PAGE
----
Friends With Benefits is the second fuck-buddies-fall-in-love romcom in seven months. Has Hollywood lost faith in stories about finding that special someone somewhere over the rainbow, telling us to instead be content with whoever is in our own backyards? Have they figured out that many Americans are too broke or bound to their devalued houses to go anywhere?
Beats me. These movies are making money, though, so you can be sure that someone has a fuck-buddy TV series in the works, too. In any event, this one’s a hell of a lot better than the first, No Strings Attached, which failed as a result of filmmaking malfeasance.
In contrast, Friends With Benefits is smart and funny, and features an appealing pair of sweethearts in Mila Kunis and Justin Timberlake. Kunis is Jamie, a high-powered NYC headhunter who lures designer Dylan (Timberlake) from California with the promise of a high-profile position at a fancy national magazine. Her professional courtship, of course, doubles as personal courtship; he takes the job and they become friends.
One evening when they’re hanging out, bemoaning their mutual romantic woes, Dylan takes a good look at Jamie’s ass. He is thus inspired to make a sex-without-love proposition. Jamie can’t refuse because she’s had a good look at him, too. This is charming because the leads have great chemistry and the script is damn good. Of course, this paradise of happy sex can’t last—not just because it’s unrealistic, but because it would probably piss off the audience.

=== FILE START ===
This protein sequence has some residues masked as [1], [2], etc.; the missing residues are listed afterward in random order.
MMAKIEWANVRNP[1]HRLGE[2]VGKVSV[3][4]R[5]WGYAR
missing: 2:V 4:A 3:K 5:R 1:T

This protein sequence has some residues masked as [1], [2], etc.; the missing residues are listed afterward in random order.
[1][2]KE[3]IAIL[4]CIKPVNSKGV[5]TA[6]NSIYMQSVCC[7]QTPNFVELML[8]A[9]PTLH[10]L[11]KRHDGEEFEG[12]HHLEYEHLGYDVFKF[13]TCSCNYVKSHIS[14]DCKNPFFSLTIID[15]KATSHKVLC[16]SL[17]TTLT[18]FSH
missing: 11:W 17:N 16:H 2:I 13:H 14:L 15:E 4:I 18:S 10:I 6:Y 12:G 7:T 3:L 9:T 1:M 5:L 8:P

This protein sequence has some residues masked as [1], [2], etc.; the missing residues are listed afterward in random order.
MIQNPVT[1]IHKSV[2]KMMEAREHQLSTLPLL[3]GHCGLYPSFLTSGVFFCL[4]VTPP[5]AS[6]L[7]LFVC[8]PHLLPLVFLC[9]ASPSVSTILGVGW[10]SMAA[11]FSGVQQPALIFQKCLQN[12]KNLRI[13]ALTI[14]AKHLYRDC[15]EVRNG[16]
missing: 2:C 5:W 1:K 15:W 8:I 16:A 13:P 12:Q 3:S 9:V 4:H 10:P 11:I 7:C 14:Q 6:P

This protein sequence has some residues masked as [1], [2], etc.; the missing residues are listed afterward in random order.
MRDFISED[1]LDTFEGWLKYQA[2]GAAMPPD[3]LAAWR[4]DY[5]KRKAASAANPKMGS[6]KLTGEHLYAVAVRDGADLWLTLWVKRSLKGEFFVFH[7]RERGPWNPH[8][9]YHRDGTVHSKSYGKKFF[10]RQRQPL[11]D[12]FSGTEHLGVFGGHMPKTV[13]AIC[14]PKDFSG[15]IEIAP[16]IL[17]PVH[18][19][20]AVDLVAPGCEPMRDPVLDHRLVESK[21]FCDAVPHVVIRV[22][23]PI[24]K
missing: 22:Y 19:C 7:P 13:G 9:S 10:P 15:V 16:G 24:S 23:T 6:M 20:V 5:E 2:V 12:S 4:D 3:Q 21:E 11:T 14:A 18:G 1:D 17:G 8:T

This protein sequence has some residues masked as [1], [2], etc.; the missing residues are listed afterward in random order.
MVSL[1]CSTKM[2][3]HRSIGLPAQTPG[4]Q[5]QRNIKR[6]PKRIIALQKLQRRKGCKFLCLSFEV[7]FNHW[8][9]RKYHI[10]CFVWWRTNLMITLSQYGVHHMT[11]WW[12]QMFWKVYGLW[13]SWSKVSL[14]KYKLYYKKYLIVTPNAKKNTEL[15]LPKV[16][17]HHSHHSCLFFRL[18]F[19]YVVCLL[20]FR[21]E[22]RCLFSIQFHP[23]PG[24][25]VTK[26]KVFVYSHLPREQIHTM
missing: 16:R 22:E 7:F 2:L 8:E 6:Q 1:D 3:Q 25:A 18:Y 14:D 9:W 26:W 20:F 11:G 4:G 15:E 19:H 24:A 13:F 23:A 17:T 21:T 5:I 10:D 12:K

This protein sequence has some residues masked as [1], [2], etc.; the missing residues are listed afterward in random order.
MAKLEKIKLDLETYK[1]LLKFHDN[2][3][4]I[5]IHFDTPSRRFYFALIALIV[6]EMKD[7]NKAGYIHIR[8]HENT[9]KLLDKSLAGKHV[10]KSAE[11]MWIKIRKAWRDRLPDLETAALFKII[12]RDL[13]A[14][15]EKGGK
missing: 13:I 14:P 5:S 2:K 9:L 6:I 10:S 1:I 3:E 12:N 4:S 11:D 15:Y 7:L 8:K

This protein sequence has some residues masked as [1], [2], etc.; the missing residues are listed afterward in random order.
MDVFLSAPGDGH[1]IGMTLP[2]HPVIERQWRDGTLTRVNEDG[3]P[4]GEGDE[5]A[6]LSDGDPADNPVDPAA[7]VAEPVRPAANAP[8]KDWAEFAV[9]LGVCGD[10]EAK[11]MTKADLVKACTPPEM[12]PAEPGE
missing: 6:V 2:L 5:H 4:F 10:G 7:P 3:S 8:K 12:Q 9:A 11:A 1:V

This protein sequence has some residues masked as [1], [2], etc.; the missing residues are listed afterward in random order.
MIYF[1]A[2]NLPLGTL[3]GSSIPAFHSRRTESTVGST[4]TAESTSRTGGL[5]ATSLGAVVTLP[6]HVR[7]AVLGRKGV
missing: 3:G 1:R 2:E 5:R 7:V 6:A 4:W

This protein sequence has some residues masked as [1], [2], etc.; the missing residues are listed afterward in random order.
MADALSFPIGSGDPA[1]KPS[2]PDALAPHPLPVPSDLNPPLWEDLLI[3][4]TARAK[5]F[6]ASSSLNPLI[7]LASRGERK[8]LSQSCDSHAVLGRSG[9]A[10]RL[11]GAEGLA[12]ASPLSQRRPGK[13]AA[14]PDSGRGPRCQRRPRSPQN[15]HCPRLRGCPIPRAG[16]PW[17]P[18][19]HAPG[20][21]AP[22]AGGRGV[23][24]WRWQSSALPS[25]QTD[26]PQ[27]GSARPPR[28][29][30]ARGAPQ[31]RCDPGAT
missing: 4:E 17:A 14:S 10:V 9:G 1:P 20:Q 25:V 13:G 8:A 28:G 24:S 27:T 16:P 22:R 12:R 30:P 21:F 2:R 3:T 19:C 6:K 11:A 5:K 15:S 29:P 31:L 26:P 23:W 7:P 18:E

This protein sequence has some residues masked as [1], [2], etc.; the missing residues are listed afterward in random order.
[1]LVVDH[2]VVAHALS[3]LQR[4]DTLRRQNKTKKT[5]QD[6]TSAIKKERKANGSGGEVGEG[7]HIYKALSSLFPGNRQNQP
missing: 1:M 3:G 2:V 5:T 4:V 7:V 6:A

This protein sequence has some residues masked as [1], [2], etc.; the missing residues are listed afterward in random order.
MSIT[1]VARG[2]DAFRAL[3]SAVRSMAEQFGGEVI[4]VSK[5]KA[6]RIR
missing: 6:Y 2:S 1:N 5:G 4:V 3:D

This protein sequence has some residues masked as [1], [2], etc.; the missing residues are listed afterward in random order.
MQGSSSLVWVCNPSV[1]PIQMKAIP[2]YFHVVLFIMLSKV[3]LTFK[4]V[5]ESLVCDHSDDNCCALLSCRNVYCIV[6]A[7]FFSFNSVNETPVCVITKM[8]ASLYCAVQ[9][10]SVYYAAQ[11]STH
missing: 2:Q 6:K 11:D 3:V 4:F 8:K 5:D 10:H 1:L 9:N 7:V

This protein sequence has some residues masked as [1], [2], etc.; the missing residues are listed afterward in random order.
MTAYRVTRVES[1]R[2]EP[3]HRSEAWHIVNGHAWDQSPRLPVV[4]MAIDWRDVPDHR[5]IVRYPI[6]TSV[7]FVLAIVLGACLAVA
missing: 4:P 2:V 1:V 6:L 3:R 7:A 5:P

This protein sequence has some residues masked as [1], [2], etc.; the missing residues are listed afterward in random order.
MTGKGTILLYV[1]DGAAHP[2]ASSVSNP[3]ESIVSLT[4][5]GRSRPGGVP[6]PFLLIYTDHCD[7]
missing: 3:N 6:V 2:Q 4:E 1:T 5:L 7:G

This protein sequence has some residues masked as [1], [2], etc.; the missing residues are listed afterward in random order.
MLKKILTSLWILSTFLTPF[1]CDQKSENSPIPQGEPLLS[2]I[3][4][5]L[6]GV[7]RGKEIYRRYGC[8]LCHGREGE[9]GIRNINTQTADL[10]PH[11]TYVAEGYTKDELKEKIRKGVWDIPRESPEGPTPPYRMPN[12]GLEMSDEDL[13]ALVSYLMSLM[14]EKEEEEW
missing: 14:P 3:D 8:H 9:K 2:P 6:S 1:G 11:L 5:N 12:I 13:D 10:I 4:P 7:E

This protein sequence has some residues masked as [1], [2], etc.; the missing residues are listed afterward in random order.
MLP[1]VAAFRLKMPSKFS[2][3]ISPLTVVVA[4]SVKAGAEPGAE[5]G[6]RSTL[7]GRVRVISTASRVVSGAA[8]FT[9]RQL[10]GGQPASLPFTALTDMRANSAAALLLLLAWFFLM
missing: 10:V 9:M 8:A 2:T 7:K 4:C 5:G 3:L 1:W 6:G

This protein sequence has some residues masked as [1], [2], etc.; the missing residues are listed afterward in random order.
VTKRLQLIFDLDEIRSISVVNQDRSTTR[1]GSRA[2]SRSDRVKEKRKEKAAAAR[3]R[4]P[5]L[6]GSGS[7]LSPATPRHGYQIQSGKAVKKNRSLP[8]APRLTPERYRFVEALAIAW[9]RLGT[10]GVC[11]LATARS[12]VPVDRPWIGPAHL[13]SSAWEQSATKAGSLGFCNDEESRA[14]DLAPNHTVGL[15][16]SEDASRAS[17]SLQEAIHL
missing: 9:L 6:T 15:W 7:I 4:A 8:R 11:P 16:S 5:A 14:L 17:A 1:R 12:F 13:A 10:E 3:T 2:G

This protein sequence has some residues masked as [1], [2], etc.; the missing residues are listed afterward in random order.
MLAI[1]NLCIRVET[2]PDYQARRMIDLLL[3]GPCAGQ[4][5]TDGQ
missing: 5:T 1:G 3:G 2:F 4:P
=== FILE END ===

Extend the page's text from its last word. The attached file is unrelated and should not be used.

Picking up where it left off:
The filmmakers take a number of hilarious shots at the genre they’re working in with a film-within-the-film romcom parody starring Jason Segal and Rashida Jones. (Tellingly, it’s Jamie’s favorite movie.) The parody incorporates many of the genre’s sins, from unbelievable emotional situations to grotesquely fake settings to corny, “uplifting” music. But director Will Gluck can’t avoid one of the genre’s most annoying clichés in the “real” movie we’re watching: the Soulmate Fucking Scene™. This is the sex scene in every romcom when the lovebirds connect: The editing becomes stately, the director shoots each intertwined limb as if it were holy, and each simulated thrust is presented as if it were Cupid’s arrow finding its target. In short, the Soulmate Fucking Scene™ has nothing in common with actual fucking.
The scene, as if on cue, appears at a crucial moment in Jamie and Dylan’s relationship, when she accompanies him home to California for the July 4 holiday. The ambiguity is clever: Yes, he’s invited her to meet dad and sis, but it’s only a C-list holiday, and they have separate rooms. At first they’re not going to have sex. Then, after a bottle of wine, they do, and Gluck shoots it with the proper seriousness. (And then the lovers fight over the need for even more seriousness.)
Gluck is a bright fella. In the should’ve-sucked-but-didn’t Easy A, he used a convoluted, nonsensical plot as a means to dramatize the highs and lows of teenage emotion (and the cruelty of teenagers, as a tribe). He apparently felt that he needed to include the Soulmate Fucking Scene ™ here.
Too bad, because he’d already convinced us that these kids belong together.